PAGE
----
Sarah McLachlan

Nettwerk / Arista Records, 1999


REVIEW BY: Christopher Thelen


You've got to hand it to Sarah McLachlan: she knows how to keep herself in the media eye in the good sense.

Not only is she kicking off the third (and supposedly final) installment of the Lilith Fair concert series, but she also has one cut on each of the recently released compilations from the tour. Now, on top of all that, McLachlan has released her first full-length live disc, Mirrorball, to add to her already-growing legend as an alterna-pop superstar. (McLachlan's previous live effort, Sarah McLachlan Live, was a limited-edition disc that is no longer available. Thanks to Armand at Nettwerk for the information.)

You also have to say this much for McLachlan: she knows how to keep the material interesting and lively, even if it's a song you've heard a hundred times before. Mirrorball is an excellent live disc that drarfs the few cuts she put onto the Lilith Fair discs, and is one of the better live albums I've heard in a while.my_heart_sings_the_harmony_web_ad_alt_250

Note that I'm saying this about a disc that commits what I call the cardinal sin of live albums: fading in and out of tracks. When I normally listen to a live album, I expect to feel like I'm actually at the show, listening to the natural flow of the tracks and taking in the energy of the moment. But somehow, Mirrorball feels right being broken up like this. Don't ask me to explain why, 'cause I can't.

Oh, sure, you could look at this disc as a greatest hits collection (odd for someone who only has only three full-length albums on the market), but Mirrorball is much more. It's capturing the true soul of McLachlan on stage, even to the point of uttring words that she couldn't say on the radio as on "Building A Mystery". Such utterances from McLachlan might turn some listeners' heads for a second, only because it catches them off-guard. But frankly, the instance in "Building A Mystery" seems like the adjective in question was always there.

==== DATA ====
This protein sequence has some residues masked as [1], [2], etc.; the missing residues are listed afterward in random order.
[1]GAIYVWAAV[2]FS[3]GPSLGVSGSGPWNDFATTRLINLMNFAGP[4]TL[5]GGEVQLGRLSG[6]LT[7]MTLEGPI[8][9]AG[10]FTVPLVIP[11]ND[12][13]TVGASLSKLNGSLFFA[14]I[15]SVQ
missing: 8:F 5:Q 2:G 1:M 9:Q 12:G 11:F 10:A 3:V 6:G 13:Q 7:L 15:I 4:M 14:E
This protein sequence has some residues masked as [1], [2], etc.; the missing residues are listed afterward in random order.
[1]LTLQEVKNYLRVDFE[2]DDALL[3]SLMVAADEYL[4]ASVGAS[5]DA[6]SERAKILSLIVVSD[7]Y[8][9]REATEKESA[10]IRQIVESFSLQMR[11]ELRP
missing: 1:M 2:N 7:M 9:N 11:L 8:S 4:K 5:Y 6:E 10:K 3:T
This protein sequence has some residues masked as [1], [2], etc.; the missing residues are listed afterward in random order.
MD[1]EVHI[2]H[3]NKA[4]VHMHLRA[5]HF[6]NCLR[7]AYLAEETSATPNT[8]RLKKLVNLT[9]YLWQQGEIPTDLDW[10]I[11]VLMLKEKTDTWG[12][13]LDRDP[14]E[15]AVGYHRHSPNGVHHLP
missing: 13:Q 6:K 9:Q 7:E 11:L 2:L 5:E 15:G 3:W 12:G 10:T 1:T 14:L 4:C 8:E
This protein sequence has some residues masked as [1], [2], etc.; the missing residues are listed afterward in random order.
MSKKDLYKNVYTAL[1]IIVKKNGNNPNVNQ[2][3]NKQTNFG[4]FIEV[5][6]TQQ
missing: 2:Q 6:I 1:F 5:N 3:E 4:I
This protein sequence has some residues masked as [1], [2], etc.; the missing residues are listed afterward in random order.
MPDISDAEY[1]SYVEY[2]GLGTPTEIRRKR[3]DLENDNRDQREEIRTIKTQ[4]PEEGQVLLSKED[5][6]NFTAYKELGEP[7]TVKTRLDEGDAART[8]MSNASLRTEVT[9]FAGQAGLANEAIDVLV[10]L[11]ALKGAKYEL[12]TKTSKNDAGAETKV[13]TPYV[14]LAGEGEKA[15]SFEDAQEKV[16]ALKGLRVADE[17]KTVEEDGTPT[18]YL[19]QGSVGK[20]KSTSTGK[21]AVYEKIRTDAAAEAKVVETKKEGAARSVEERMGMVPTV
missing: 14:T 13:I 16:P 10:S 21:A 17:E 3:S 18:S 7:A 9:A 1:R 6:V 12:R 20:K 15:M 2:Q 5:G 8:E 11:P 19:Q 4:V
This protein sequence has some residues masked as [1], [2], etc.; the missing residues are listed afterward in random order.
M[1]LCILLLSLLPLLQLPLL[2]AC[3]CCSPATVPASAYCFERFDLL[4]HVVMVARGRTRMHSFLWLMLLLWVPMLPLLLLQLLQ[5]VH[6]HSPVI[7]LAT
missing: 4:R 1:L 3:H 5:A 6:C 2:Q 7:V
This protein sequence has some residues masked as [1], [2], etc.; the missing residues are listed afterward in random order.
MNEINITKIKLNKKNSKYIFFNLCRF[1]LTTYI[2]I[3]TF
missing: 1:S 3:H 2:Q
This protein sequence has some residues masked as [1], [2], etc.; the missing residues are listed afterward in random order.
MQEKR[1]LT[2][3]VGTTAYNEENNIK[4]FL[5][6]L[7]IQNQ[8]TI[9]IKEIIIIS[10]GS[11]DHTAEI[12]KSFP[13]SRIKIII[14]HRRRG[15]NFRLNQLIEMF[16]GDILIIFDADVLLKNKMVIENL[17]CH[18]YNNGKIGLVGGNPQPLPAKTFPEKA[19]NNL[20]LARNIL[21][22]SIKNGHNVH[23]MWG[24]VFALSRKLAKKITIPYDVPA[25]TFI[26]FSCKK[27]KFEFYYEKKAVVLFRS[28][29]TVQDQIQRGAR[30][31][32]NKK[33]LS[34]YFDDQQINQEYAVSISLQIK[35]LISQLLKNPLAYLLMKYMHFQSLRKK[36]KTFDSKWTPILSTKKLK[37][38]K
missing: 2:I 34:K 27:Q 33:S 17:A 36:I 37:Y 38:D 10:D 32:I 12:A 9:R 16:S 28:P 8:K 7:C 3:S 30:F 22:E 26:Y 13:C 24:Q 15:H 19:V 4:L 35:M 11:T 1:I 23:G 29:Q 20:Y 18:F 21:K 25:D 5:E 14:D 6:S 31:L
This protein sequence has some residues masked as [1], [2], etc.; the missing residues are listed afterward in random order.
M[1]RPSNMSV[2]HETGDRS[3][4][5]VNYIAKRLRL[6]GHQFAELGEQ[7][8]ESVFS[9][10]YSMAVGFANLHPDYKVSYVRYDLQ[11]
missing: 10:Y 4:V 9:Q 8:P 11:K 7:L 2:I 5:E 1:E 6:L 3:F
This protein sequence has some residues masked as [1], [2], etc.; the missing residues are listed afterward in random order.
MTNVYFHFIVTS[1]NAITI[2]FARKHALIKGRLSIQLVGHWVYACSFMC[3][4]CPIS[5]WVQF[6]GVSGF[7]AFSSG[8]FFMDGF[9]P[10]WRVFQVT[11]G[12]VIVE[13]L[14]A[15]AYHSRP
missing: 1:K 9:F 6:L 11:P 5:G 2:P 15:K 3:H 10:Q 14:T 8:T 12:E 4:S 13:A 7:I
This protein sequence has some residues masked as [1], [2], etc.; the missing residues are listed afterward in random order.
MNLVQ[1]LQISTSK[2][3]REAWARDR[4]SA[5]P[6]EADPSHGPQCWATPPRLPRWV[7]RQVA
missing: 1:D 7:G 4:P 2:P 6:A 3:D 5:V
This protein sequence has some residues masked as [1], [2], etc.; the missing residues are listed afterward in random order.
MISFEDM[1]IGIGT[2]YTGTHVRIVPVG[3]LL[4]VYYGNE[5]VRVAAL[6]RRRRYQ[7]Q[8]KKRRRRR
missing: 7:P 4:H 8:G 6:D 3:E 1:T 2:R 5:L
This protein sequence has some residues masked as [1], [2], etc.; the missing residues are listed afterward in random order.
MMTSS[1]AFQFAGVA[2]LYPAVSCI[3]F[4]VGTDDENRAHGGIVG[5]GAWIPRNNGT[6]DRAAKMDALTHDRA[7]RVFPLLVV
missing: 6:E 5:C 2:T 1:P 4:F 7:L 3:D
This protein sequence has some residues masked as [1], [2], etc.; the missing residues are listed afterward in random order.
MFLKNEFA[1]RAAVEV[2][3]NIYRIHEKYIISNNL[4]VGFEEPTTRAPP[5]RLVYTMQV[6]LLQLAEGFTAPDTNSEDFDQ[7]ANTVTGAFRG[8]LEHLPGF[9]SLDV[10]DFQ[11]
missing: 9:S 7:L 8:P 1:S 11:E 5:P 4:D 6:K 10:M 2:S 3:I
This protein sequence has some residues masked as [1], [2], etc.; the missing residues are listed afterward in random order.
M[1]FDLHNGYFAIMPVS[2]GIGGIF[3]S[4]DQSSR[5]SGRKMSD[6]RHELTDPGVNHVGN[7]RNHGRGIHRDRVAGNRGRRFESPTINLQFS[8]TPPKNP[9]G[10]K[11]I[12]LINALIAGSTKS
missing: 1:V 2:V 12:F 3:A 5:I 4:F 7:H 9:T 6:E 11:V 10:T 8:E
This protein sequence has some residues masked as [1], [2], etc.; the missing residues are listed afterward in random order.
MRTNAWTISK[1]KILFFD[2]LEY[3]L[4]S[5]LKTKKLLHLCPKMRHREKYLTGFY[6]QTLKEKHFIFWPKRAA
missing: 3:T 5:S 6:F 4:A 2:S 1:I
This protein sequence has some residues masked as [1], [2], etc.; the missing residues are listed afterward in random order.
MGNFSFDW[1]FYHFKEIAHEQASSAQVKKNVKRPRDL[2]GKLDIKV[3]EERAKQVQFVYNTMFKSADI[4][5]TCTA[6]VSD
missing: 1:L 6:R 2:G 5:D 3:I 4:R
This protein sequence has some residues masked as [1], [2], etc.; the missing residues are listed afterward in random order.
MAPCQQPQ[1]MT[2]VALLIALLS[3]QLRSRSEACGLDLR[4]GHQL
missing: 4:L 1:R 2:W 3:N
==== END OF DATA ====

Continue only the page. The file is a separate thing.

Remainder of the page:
"I Will Remember You," the song presently getting the airplay, is a decent enough take on a song that I found to be a little too sleepy when its studio counterpart came out. But McLachlan knows how to inject a littl extra life into these performances, making each track just different enough from the studio versions, but not radically different. Tracks like "Possession" benefit from this attack.

Some songs might not be familiar to the fans of McLachlan who know only her work on the radio, so Mirrorball serves as a nice introduction to tracks like "The Path Of Thorns (Terms)", "Do What You Have To Do" and "Fear". If I had one complaint about Mirrorball, it's that I kind of wish the key that "Angel" is sung in had been dropped to the level it was at in the studio. Even a note or two higher, it doesn't sound quite right - and this is a song that I absolutely love.

The disc comes with an enhanced CD portion, but all I found the time to explore was the catalog, allowing you to buy other CDs and merchandise from McLachlan and Lilith Fair. I guess this is the modern equivalent of the merchandising insert one used to find in albums and tapes.

Mirrorball is a disc that captures the essence of McLachlan's many facets, and puts them into a package that everyone can enjoy from the moment the shrink wrap is ripped off. Don't be surprised if you have a difficult time getting this one out of the CD changer all summer long.

Rating: A

User Rating: Not Yet Rated



© 1999 Christopher Thelen and The Daily Vault. All rights reserved. Review or any portion may not be reproduced without written permission. Cover art is the intellectual property of Nettwerk / Arista Records, and is used for informational purposes only.